If after considering these factors, the Member orders that release is not warranted, then the person in detention has a right to another, second Detention Review within 7 days of the original 48 hour hearing. And if at the 7 day hearing, the person is still not ordered released, he or she has right to yet another immigration hearing within 30 days of that hearing.
Detentions – If someone is detained, there is generally a timeline for the review of detention. In most cases there will be a review 48 hours after the detention, another in 7 days, then every 30 days thereafter. In some cases, it may be possible to move a deadline forward.
Admissibility Hearings from the Immigration Division
Removal Proceeding from either
1. Immigration Division(ID); or
2. Immigration Appeal Division (IAD), under the IRPA (Immigration and Refugee Protection Act, SC).
Canadian Immigration laws are enforced by two federal government agencies:
Citizenship and Immigration Canada (CIC) – is responsible for Canadian immigration and citizenship.
Canada Border Services Agency (CBSA) – Responsible for border services (port-of-entry services), customs and enforcement of some immigration laws in Canada. For example, CBSA officers work at borders and ports of entry, and handle arrests, detentions and removals.
These agencies work with the Royal Canadian Mounted Police (RCMP), the Canadian Security Intelligence Services (CSIS) and the Minister of Public Safety and Emergency Preparedness.
Investigation and Admissibility Hearings
CIC and CBSA conduct investigations into people who they believe may have violated the Immigration and Refugee Protection Act (IRPA). If there is sufficient evidence of a breach of the Act, CIC or CBSA officers may deal with the people involved or direct them to appear at an Admissibility Hearing. The admissibility hearing is held in front of a member of the Immigration Division of the Immigration and Refugee Board (IRB).
The Immigration Division conducts Admissibility Hearings for either Foreign Nationals or Permanent Residents, who are believed to be inadmissible or removable from Canada under the Immigration and Refugee Protection Act (IRPA).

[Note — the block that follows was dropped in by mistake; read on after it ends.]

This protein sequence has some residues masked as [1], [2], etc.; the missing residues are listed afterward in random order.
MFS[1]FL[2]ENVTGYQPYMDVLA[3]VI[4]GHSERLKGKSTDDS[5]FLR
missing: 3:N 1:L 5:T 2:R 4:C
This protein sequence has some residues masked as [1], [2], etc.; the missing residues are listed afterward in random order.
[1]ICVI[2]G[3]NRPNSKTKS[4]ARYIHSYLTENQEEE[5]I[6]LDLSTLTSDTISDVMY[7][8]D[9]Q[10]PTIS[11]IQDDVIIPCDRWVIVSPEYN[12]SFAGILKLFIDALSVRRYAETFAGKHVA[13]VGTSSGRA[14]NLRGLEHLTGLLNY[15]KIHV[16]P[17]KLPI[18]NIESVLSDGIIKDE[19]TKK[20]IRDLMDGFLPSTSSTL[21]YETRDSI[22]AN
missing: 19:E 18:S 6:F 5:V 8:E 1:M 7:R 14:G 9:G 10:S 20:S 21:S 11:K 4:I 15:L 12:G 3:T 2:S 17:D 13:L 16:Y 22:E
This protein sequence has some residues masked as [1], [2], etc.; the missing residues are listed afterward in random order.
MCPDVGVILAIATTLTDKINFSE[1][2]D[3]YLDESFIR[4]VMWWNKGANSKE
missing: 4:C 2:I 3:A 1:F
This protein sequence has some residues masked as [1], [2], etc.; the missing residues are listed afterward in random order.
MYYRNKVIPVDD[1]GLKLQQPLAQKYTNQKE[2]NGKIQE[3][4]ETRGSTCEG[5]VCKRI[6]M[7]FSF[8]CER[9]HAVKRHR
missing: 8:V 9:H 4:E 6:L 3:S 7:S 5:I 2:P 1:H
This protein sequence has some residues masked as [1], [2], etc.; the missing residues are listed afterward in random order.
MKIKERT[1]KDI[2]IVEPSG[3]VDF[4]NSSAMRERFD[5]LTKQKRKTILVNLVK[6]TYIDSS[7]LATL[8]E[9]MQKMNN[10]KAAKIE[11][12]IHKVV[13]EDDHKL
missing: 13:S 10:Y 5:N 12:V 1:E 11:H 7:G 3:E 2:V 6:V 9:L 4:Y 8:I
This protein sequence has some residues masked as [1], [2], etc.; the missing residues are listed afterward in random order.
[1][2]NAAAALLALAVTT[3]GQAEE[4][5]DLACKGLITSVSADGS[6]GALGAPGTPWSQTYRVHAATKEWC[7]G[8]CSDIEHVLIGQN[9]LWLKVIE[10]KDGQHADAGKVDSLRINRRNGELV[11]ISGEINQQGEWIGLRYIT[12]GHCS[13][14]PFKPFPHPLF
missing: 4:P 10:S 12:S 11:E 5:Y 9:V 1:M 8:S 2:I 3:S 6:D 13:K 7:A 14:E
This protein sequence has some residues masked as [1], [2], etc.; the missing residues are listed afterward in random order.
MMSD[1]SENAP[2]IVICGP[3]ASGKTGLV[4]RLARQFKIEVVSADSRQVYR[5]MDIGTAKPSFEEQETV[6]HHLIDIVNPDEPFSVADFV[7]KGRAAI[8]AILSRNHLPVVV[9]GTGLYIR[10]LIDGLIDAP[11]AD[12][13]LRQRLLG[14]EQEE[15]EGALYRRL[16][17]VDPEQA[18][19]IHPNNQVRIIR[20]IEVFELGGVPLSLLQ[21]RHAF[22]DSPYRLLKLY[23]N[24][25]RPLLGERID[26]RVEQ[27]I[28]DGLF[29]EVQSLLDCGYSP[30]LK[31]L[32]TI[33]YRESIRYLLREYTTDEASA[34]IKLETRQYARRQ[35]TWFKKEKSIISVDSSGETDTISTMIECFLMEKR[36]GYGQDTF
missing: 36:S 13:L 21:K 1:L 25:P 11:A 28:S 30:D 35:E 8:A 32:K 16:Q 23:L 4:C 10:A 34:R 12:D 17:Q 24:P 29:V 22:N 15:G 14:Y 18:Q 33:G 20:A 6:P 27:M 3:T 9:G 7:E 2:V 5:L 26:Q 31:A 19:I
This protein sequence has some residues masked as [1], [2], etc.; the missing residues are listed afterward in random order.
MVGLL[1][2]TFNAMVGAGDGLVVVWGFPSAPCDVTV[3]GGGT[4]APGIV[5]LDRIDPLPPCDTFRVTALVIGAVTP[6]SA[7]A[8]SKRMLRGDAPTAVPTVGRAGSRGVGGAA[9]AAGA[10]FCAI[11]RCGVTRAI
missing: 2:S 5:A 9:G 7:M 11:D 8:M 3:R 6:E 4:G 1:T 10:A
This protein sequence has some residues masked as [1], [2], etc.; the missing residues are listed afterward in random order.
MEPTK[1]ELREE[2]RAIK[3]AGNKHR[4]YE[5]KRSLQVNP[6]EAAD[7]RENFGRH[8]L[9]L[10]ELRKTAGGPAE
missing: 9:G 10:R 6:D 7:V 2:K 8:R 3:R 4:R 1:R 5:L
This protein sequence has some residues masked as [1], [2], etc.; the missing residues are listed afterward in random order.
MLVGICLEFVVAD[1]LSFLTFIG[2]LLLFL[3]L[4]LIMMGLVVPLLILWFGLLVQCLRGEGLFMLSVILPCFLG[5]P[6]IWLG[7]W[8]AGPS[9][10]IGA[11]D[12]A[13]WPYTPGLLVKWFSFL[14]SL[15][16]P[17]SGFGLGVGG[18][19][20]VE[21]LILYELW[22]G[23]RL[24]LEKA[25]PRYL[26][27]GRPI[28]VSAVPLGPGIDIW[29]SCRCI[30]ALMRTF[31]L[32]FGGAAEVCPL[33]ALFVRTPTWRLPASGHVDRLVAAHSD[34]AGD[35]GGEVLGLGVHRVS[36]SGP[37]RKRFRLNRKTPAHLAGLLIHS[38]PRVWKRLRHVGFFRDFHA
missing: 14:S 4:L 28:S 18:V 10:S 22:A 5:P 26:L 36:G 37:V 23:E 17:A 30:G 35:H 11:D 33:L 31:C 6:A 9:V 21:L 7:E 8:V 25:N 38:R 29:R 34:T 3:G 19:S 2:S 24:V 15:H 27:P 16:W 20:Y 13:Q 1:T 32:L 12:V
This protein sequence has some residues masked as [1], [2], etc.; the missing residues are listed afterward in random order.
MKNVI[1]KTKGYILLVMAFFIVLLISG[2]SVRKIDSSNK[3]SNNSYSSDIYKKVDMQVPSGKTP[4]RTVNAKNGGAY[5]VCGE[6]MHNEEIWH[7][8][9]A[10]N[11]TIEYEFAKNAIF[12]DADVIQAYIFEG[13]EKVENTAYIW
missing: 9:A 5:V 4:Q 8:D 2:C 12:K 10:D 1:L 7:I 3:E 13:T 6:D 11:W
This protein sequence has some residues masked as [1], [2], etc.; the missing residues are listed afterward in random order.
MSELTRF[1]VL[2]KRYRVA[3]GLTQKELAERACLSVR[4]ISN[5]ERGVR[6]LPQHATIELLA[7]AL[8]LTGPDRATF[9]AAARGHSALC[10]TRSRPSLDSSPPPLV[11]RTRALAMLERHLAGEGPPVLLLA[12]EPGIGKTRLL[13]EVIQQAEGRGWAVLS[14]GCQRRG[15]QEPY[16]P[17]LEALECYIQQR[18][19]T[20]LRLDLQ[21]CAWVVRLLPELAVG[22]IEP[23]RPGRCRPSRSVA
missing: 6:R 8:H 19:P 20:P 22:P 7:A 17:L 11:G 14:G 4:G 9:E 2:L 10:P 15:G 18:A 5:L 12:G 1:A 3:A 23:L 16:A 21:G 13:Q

Some of the reasons that a Foreign National or a Permanent Resident may have to Appear for an Admissibility Hearing are:
·You failed in some way to comply with a Canadian Immigration Law
·Are a security threat
·Have violated human or international rights
·Have been involved in crime or international crime
·Have misrepresented yourself, such as, by presenting false information
·Are a family member of an Inadmissible Person
·Have a Health Condition
·Do not have enough money to support yourself
Arrests and Detention
If they believe that you will not appear at future immigration proceedings or are a potential public safety threat, an officer can arrest you. This can happen when you arrive to Canada, within Canada or at an immigration inquiry. A CBSA officer, an RCMP officer or a local police officer may arrest you.
Following an arrest, an officer can place you in detention. You may be held at a local jail, correctional facility or at an immigration detention centre. If you are arrested and/or put in detention, the officer must tell you about your Legal Rights.
The judge will make a decision based on the information, evidence and testimony available to at the Hearing.
A finding that a person is inadmissible to Canada will result in issuance of a Removal Order. In some instances, a Removal Order may be Appealed or it may be challenged by way of judicial review.
At the Admissibility Hearing, a judge will never consider Humanitarian and Compassionate reasons as to why you should not be issued a Removal Order. Before presenting your case, it is of an absolute importance to understand how the Officer of the Canada Border Service Agency arrived at the conclusion that you should be referred to an Admissibility Hearing. It is the validity or non-validity of the claim against you that will determine whether a Removal Order should or should not be issued against you.
Deportations – If the Direction to Report for removal has already been issued, we know the exact timeline for removal. From this, we can plan a strategy to seek to defer removal with the Canada Border Services Agency and/or to stay removal with the Federal Court of Canada.
There are different reasons why someone can be considered inadmissible to Canada. For certain serious offences, an adjudicator or senior immigration officer may issue a removal order. A removal order means that you must leave the country according to specific instructions.
There are different types of removal orders, including a departure order, a deportation order and an exclusion order. Generally, a deportation order means that you are permanently barred from Canada unless you get written permission from the Minister of Citizenship and Immigration to return.
Appeals of Removal Orders
In some cases, you can appeal a Removal Order. All appeals are heard by the Immigration Appeal Division (IAD) of the Immigration and Refugee Board (IRB).
Please call us at +1 (289)856-9437 or write us at firstname.lastname@example.org today if you have been ordered to appear at an Admissibility Hearing,